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City Council wants to penalize ATV riding and parking on city sidewalks, public property

Though the bill would for the first time enforce ATV use on city land, Councilwoman Blondell Reynolds Brown said she's still soliciting creative solutions from riders themselves.

City Council has announced that they are taking on the issue of ATV use in Philadelphia, a long-running problem that seems to have hit a boiling point during the warm summer months this year. "There's always an uptick in the spring and the summer and there have been a couple of close calls in neighborhoods where children's safety has been clearly at risk," Councilwoman Blondell Reynolds Brown said today. "And we don't need to read a news report of a child being killed by an ATV vehicle and we haven't done anything. Then we're in a 'wish I coulda shoulda woulda' stage."



Despite being illegal, ATV use remains a popular form of

recreation, especially in city lots such as this one.




It is already a fineable offense under state law to operate an ATV on the streets. Brown today introduced a bill on behalf of
Mayor Michael Nutter's administration that would, for the first time, penalize ATV use on city land, establishing consequences for driving or even parking, stopping or standing an ATV on a
public sidewalk or property. "Now, police officers will have the
authority to confiscate the vehicles, if that vehicle is found to be in
violation of the ordinance and / or impose a $2,000 fine," Brown said.



Anthony Peabody of Swedesboro, N.J. shows his ATV, stolen from

his yard and recovered during a North Philadelphia sting.

The proposed legislation also addresses a frustrating catch-22 police face when it comes to the enforcement of ATV use. Four-wheelers are legal to own in Philadelphia, but not to operate, so officers can't simply seize a parked ATV when it's not in use. At the same time, they can't pursue a speeding ATV due to the department's no-chase policy. "We're not going to chase an ATV unsafely," Deputy Commissioner Thomas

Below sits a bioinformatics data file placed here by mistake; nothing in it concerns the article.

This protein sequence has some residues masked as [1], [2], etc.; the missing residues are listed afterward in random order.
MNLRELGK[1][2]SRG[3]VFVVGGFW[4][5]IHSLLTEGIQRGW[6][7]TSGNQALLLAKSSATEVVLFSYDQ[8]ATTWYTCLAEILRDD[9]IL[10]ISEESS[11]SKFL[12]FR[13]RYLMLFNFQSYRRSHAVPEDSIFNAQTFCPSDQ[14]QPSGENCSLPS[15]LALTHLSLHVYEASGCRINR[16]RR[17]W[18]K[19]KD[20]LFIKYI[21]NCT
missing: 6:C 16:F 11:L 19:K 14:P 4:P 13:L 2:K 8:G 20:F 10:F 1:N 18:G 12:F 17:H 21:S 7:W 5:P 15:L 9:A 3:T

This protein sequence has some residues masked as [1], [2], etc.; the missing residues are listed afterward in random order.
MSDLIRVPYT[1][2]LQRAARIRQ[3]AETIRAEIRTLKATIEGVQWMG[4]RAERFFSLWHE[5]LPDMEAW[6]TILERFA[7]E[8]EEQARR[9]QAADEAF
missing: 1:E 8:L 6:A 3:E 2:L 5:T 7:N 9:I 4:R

Wright said in August, citing the safety of both officers and other motorists. "We utilize police tactics and best
practices."

Those practices include a series of sting operations carried out at several popular riding locations over the summer. Using a combination of community tips and investigative police work, police seized at least 59 four-wheelers in the East and Southwest Divisions during the month of August alone. "There are certain things we do that are much to our advantage that we will continue to utilize, like covert intelligence and some other activities that will allow us to pursue them in a safe way," Wright said after one such ATV bust.



Vehicles confiscated during a raid this summer.

The bill will be debated at a City Council committee hearing before it comes up for a vote. "It's important to note that I'll be talking with my colleagues who care about this
issue, because they have a voice as well that needs to be at
the table, and with all those voices, we'll come up with a more
responsible resolution," Brown said. "And we need to figure it out, because other cities have. Parents have been fined and gas stations have been prohibited from selling gas to ATVs." She is looking to places such as Baltimore, which has enacted these penalties.

But don't discount that public ATV park just yet – the councilwoman said the legislation is just one piece of a larger, comprehensive initiative. Brown still plans to hold hearings soliciting feedback about alternative solutions to accompany the proposed penalties. "Through the hearing, we're going to hear from those who ride ATVs," she said. "They have a voice in this solution, so we're going to hear from those who actually recreate this way, because it's a collective resolution that we're looking for."

 
 
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